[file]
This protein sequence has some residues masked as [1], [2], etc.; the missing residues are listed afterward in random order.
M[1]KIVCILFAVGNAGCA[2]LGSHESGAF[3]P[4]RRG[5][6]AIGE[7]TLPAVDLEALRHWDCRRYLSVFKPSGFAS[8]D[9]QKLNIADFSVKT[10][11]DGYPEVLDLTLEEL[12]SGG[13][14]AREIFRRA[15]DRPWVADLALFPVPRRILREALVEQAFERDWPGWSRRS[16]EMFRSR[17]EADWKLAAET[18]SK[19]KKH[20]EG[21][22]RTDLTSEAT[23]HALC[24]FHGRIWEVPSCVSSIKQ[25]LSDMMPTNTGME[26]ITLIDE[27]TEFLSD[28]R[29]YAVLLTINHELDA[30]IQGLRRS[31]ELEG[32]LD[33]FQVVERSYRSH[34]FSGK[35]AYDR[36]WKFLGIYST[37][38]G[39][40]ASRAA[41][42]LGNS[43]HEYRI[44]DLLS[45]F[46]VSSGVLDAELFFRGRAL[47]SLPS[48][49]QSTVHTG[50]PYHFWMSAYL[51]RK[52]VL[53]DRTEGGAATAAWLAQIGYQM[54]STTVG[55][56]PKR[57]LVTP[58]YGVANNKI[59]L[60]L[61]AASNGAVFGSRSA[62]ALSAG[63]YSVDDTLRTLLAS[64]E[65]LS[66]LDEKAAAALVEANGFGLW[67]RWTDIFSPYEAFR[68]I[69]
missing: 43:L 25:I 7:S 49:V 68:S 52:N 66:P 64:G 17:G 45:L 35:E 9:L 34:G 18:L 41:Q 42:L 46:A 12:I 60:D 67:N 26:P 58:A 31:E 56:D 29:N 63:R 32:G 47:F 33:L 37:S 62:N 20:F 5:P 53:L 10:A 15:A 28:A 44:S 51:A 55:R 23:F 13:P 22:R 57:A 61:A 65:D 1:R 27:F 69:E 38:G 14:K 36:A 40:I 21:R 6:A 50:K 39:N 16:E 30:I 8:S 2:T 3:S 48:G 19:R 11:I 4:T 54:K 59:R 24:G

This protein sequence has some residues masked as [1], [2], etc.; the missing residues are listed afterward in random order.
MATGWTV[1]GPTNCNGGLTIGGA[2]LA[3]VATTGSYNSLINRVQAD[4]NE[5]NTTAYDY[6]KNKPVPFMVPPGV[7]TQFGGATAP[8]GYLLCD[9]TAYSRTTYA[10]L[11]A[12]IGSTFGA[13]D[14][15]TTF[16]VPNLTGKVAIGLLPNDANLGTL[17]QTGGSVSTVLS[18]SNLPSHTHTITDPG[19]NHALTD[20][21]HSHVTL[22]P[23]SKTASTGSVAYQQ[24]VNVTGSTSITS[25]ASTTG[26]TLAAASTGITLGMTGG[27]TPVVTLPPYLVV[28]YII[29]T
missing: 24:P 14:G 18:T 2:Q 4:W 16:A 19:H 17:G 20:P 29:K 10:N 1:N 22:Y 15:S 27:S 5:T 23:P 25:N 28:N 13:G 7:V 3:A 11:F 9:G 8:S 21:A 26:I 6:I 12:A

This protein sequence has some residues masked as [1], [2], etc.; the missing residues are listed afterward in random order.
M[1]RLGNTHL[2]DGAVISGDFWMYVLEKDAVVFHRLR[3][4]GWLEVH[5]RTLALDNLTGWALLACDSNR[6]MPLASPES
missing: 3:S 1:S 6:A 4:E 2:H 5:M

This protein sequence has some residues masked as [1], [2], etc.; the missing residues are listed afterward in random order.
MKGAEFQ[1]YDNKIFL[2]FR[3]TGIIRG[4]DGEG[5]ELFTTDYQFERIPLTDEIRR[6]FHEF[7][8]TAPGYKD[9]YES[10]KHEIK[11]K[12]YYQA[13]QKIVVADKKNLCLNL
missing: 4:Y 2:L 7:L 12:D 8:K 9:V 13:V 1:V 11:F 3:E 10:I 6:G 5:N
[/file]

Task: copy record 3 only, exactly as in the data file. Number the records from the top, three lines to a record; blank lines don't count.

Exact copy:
This protein sequence has some residues masked as [1], [2], etc.; the missing residues are listed afterward in random order.
M[1]RLGNTHL[2]DGAVISGDFWMYVLEKDAVVFHRLR[3][4]GWLEVH[5]RTLALDNLTGWALLACDSNR[6]MPLASPES
missing: 3:S 1:S 6:A 4:E 2:H 5:M